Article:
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Today's Features

  • For the past few years, Deb Dickinson has been working with other employees at TallGrass Aveda Spa and Salon on the Soldier Box Project, a charitable effort for which she recently received KMGH-TV’s 7Everyday Hero Award. 

    “It was definitely one of the highlights of my life,” Dickinson said of the honor, presented in December.

  • It’s the sweet season again in Evergreen, as sales of Girl Scout cookies are off and running.

    The sale began Feb. 8 and will last until March 15, with Scouts stationed outside several Evergreen businesses beginning this weekend. By the time the sale is done, Evergreen’s 300 Girl Scouts will sell more than 30,000 boxes, which equates to roughly 500,000 cookies.

  • The spicy aroma of Gumbo Ya-Ya filled the working home of the Humphrey History Park and Museum on Saturday afternoon. 

    As the gumbo simmered on the stove, Angela Rayne, executive director of the park and the class' teacher, rolled out sweet dough to make beignets for the Cajun meal.

  • The Mountain Fold club in Evergreen wants you to know that origami isn’t just folded paper cranes.

    The cranes are the most popular origami sculpture, but at Mountain Fold meetings, the group makes paper sculptures that are functional and creative.

    At a meeting Sunday afternoon at the Evergreen Library, the group made picture frames, including the stand and small gift boxes. One youth created a small doll, and another made ninja stars.

  • A retired U.S. Marine colonel wants to make a Hollywood movie about 10th Mountain Division greats Earl Clark and Dick Over. 

    Clark, 95, passed away just after Christmas at his Littleton home. He and Over, 91, of Lookout Mountain, traveled around Colorado for the last several years to discuss their experiences in World War II and during mountain training at Camp Hale near Leadville.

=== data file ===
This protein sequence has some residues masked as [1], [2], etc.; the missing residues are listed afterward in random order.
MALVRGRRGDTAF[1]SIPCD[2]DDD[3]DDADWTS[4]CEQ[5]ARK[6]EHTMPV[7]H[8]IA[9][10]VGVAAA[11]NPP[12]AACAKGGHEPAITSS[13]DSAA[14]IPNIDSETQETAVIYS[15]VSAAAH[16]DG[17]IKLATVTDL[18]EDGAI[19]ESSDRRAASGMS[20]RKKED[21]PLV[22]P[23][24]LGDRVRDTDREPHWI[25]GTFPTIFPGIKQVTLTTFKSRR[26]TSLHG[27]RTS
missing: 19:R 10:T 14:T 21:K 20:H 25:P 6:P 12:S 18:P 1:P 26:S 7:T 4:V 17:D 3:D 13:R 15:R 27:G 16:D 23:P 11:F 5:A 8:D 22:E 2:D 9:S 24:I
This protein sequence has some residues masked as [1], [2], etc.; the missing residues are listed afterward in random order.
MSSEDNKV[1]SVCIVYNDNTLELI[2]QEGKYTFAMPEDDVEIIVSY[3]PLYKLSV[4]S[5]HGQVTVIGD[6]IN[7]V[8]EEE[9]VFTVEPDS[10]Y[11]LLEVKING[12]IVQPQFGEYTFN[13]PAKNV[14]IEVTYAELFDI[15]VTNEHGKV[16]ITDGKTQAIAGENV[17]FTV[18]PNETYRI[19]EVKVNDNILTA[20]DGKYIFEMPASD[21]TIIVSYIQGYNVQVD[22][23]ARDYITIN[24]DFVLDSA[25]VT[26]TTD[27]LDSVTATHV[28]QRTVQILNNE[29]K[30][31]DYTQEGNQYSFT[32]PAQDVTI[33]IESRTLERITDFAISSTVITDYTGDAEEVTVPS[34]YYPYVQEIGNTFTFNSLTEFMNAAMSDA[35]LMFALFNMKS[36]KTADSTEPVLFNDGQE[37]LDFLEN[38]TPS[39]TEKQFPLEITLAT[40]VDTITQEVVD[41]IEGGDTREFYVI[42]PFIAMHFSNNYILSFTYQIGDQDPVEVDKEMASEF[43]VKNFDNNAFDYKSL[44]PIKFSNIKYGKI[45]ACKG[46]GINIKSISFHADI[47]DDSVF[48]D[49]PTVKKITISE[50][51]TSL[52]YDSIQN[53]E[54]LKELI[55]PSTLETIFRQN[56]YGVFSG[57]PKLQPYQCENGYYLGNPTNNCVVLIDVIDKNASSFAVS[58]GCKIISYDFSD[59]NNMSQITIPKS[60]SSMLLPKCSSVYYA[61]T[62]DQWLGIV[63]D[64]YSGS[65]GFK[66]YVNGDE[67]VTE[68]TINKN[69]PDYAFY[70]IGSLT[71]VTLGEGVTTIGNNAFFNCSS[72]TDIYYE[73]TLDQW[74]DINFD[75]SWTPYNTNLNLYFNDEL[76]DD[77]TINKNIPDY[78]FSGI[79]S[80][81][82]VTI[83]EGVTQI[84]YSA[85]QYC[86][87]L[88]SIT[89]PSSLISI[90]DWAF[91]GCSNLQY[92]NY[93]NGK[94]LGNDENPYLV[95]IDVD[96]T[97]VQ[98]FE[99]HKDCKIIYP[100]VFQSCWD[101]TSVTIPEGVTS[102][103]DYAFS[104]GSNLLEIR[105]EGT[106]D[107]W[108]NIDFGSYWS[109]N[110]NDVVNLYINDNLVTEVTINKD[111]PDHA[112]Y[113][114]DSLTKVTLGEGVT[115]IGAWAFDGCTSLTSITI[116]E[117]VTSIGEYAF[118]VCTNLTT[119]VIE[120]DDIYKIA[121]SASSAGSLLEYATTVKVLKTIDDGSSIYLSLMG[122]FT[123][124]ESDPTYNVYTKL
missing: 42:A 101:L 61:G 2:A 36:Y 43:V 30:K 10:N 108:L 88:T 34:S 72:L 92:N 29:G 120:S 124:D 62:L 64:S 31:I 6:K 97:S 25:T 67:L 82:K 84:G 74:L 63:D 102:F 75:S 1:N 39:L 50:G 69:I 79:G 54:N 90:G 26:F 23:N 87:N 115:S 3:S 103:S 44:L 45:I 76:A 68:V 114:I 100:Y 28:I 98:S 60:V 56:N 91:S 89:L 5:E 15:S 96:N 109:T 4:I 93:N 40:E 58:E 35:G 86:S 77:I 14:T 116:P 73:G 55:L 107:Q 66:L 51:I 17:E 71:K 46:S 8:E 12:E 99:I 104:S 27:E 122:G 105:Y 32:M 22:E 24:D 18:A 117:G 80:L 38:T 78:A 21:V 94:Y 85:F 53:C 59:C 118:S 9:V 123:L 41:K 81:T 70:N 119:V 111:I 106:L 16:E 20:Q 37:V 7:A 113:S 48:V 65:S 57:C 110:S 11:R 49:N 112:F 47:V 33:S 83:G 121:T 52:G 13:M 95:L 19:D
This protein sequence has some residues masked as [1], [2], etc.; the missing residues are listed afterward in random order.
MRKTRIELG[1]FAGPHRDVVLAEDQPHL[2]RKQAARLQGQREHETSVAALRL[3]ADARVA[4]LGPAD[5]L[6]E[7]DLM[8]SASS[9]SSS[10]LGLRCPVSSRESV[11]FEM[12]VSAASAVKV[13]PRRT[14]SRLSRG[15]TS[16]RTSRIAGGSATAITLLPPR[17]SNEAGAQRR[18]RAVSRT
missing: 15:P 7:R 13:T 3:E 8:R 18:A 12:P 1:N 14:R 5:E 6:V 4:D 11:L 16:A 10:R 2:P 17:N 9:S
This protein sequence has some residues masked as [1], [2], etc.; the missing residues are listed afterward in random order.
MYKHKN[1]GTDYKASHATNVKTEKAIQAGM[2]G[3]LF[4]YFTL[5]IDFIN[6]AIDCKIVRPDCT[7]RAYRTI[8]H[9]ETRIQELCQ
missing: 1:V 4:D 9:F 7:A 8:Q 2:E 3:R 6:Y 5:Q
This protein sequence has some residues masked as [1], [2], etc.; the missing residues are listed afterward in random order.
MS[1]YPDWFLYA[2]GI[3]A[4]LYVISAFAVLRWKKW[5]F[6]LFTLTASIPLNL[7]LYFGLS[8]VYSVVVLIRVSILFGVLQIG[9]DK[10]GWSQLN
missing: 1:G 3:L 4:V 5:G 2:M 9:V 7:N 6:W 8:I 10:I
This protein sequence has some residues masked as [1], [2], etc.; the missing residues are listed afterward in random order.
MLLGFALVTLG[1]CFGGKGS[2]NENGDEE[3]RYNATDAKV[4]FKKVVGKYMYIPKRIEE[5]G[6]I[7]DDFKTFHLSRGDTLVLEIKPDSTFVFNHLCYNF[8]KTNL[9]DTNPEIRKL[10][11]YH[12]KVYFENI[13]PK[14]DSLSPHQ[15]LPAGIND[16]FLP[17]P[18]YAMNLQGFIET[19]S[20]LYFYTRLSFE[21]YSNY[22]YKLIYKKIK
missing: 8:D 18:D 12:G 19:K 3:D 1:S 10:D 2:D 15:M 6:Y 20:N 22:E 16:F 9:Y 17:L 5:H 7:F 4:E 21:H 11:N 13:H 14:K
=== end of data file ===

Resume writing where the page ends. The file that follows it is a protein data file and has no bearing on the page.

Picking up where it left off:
• Friends and neighbors told stories at a candlelight vigil to honor Greg Henika on Sunday evening at Evergreen High School.

  • In 2005, the members of Congregation Beth Evergreen took a leap of faith. The 30-year-old congregation had experienced growth, purchased land and built Evergreen’s first synagogue. Now it was the time for the next step: a full-time rabbi.

    After months of interviews, the board of directors hired Jamie Arnold, a young rabbi ordained in 1999 who was serving at Temple Sinai in Amherst, N.Y.

  • Mirada Fine Art represents an array of talented artists from around the world. This month, Mirada highlights a local artist better known in art markets such as Los Angeles, New Orleans and New York, rather than in his own hometown of Evergreen. Andrew Baird is a former art teacher from Evergreen High School who has become a national phenomenon for his unique artwork. Baird’s first exhibition in Colorado in more than three years, “Beautiful Chaos,” opens Friday at Mirada Fine Art in Indian Hills.

  • Sculptor Dan Toone stood in front of his piece as it was being installed in downtown Evergreen.

    While Toone, from Taylorsville, Utah, said he didn’t worry that something might go wrong during the installation, his crossed arms and hand over his mouth belied something a bit different.

    The 300-pound, 11-foot metal sculpture called "Austere" now stands in front of Evergreen Crafters as part of the yearly Sculpture Walk sponsored by Sculpture Evergreen, formerly Art for the Mountain Community.

  • R.J. Denbow knows how to keep his eye on the prize.

    Denbow, a 2000 graduate of Evergreen High School, decided by the time he was in second grade that he wanted to work in the medical field, and soon after he expanded his dream to become a flight nurse.

    In December, he landed that flight nurse job with Cal-Star, California Shock Trauma Air Rescue, near Sacramento.